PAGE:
The third demonstration was of an architecture MITRE is developing to help improve communication and compatibility between different levels of law enforcement. Because there is no national mandate as to what communication systems law enforcement agencies must purchase, many of the various systems that these agencies employ are incompatible. This presents many issues, especially at large events that require the presence of multiple levels of law enforcement, because many times these agencies will have to resort to archaic methods to keep track of all the different streams of input, such as using post-it notes on a big map to keep track of officer positions. The architecture MITRE is developing would solve this problem because it works across multiple platforms, including computers, phones, and tablets. Essentially, command would be able to see where every officer is on a GPS map in real time, and the officers would be able to flag and label things such as large crowds, riots, etc. on the map in real time. If someone were to label something on their own map, within 60 seconds it would appear across all devices using the app.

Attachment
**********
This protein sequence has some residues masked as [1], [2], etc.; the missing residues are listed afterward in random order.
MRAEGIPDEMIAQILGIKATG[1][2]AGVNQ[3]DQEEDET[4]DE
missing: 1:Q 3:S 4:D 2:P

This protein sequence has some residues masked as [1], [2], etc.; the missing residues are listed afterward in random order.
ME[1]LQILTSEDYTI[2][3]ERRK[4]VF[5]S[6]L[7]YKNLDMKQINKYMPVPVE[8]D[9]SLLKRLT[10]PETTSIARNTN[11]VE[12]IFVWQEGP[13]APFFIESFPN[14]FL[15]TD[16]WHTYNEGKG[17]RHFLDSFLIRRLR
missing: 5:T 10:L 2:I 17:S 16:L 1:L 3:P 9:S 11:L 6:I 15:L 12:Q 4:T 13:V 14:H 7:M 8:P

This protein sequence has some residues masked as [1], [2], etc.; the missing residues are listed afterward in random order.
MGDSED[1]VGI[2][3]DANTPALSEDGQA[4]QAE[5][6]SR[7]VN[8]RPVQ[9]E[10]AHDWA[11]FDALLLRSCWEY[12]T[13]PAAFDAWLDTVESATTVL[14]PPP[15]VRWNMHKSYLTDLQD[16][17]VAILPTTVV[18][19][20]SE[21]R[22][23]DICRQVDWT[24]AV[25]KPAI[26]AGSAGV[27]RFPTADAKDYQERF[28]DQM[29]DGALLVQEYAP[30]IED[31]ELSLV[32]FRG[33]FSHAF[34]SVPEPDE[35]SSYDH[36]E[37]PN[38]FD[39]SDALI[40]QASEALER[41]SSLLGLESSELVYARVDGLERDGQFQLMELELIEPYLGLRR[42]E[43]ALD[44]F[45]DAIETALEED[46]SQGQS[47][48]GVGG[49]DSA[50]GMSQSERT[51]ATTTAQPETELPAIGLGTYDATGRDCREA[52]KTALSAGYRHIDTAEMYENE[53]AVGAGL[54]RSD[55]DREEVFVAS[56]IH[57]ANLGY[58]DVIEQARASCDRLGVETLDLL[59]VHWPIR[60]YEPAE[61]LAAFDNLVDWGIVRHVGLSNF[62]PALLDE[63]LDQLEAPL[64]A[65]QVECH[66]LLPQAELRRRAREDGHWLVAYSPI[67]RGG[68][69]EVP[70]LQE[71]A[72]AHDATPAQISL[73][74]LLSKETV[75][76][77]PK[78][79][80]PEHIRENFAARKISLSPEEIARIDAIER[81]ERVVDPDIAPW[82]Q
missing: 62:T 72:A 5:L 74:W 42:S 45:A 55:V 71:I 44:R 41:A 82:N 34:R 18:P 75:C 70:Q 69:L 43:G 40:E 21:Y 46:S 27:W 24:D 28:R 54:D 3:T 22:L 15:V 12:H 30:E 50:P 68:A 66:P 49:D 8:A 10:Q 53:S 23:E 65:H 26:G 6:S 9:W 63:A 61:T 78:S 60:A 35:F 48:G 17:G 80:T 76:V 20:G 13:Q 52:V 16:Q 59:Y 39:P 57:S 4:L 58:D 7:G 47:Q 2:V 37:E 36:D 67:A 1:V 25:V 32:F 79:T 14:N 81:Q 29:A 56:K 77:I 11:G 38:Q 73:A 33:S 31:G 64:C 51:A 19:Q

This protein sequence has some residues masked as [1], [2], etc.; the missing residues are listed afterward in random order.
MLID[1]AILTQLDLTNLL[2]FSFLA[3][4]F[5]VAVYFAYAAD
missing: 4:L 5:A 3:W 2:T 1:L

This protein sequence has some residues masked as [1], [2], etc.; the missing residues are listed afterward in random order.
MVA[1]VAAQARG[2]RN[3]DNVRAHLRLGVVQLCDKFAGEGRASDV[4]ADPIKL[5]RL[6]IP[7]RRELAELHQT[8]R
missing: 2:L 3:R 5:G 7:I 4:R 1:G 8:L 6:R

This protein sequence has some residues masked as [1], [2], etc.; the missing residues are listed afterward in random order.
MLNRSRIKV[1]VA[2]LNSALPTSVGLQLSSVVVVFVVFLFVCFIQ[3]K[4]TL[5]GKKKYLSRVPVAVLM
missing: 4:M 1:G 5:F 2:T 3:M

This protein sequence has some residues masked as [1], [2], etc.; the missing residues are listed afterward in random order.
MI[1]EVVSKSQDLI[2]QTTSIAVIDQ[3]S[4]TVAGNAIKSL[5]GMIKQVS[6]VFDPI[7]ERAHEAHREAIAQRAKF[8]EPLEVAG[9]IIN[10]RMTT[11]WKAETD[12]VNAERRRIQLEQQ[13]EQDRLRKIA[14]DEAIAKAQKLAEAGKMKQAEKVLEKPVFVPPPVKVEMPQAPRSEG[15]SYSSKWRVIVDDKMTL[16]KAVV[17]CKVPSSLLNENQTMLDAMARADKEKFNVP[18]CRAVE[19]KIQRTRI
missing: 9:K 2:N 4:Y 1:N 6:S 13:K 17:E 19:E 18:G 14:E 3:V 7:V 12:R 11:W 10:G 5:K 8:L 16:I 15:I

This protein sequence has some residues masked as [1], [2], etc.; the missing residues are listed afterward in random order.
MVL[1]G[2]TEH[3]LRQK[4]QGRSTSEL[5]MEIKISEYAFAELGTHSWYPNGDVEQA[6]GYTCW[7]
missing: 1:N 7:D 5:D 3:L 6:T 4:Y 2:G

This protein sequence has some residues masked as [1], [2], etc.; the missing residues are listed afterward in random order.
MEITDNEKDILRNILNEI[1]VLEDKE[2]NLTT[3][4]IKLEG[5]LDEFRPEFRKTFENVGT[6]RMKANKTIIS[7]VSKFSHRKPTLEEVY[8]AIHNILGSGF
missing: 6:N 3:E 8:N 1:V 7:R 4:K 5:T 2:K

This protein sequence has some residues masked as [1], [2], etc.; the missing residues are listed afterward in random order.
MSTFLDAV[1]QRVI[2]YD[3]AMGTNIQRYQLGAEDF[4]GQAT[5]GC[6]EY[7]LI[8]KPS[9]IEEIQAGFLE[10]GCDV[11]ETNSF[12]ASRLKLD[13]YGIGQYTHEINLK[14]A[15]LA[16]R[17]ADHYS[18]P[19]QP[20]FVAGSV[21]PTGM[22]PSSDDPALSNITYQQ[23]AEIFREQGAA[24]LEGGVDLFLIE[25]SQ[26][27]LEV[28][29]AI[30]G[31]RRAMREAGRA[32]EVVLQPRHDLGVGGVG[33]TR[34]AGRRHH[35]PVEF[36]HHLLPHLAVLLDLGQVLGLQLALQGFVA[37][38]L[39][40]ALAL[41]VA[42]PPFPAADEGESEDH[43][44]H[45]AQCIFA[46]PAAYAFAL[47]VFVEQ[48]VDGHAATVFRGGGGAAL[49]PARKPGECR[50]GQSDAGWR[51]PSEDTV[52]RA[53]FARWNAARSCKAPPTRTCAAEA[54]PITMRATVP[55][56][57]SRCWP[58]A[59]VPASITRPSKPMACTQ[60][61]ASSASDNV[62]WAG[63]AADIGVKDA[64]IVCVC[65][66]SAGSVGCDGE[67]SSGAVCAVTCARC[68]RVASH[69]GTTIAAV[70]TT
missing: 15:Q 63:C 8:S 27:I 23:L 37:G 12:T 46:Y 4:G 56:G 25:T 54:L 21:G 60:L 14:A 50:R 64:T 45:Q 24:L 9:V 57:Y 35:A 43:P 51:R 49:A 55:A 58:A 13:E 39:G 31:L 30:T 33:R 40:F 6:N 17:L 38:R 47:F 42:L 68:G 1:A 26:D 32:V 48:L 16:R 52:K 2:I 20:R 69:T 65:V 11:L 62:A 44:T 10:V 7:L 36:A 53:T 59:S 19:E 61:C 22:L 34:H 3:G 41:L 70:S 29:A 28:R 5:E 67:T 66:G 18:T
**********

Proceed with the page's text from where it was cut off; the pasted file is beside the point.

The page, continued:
The final demonstration was an extension of the same idea, but for military purposes, called the Nett Warrior Android prototype. Soldiers would have a phone with a similar app that would allow them to track in real time the position of other friendly units that were carrying the same device. The app also allows for soldiers to label things in real time such as small arms fire, and even has a measuring tape feature that allows for one to measure the real distance from one point to another on the app’s small map. MITRE is also looking to implement this technology into a headset/eyepiece design such as Google Glass, which Connor and I were allowed to try on. At the time I did not pay much attention to the fact that the phones that they were showing us the app on were Samsung Galaxy S5’s, and it was not until a week after the Princeternship when I was describing my experiences to a friend that it was pointed out to me that the S5 will not be officially released to the public until April 11th, 2014. So in fact, we had gotten a sneak peak of the future and from what I could tell from my limited exposure, the S5 seems like a high quality phone. However, to me a lot of things could seem a lot better compared to my 5-year-old phone.